Healthy Children - March 2012

INCCRRA in partnership with the Illinois Department of Human Services is providing information on childhood obesity through its website. The intent is to communicate to child care practitioners, parents and others who visit the website, the seriousness of obesity in young children and to link them to current research on the issue.

Helpful suggestions for meal planning, recipes and healthy physical activities are presented on this site not just for overweight children but the health of the entire family.

New ideas are listed every month. Each month a new column on this issue of national concern is posted. It answers questions you have regarding heavy children and healthy lifestyles -- be sure to check it out.

For more information contact the Illinois Department of Human Services at (217) 785-9336 or This email address is being protected from spambots. You need JavaScript enabled to view it.. You can also contact your local Illinois Child Care Resource and Referral Agency.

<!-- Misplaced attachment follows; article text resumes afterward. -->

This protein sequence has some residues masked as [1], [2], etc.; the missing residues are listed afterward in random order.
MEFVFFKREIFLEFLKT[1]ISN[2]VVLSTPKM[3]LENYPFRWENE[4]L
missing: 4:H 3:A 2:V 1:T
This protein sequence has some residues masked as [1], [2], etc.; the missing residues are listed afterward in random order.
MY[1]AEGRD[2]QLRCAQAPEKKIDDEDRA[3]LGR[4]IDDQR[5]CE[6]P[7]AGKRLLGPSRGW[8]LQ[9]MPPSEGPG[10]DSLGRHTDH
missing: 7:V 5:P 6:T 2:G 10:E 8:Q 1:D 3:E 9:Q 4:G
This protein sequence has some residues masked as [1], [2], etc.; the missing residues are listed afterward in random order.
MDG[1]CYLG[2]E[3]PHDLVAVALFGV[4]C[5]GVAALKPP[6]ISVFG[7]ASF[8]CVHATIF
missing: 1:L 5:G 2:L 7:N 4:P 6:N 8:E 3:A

The consumer health information on childhood obesity provided by the Illinois Network of Child Care Resource and Referral Agencies on the site or by any links to other sites is for information purposes only and should not be interpreted as a recommendation for a specific treatment plan, product or course of action. This web site generally links to other sites that are informational in nature and does not link to commercial sites that are primarily intended for the sale of products or services. Use of this site or any links to other sites does not replace medical consultations with a qualified health or medical professional to meet the health and medical needs of you or a loved one. You should promptly seek professional care if you have any concern about the health of you or a loved one and you should always consult your physician before you or a loved one starts a fitness regimen.

 


 

Adding Up Your Whole Grains!

You may have heard about whole grains and that we need more in our diet. Whole grain logos are popping up on food packages everywhere! When making your children breakfast, you even notice the number of “whole grain servings” on the box. So what does this mean and why do we need them?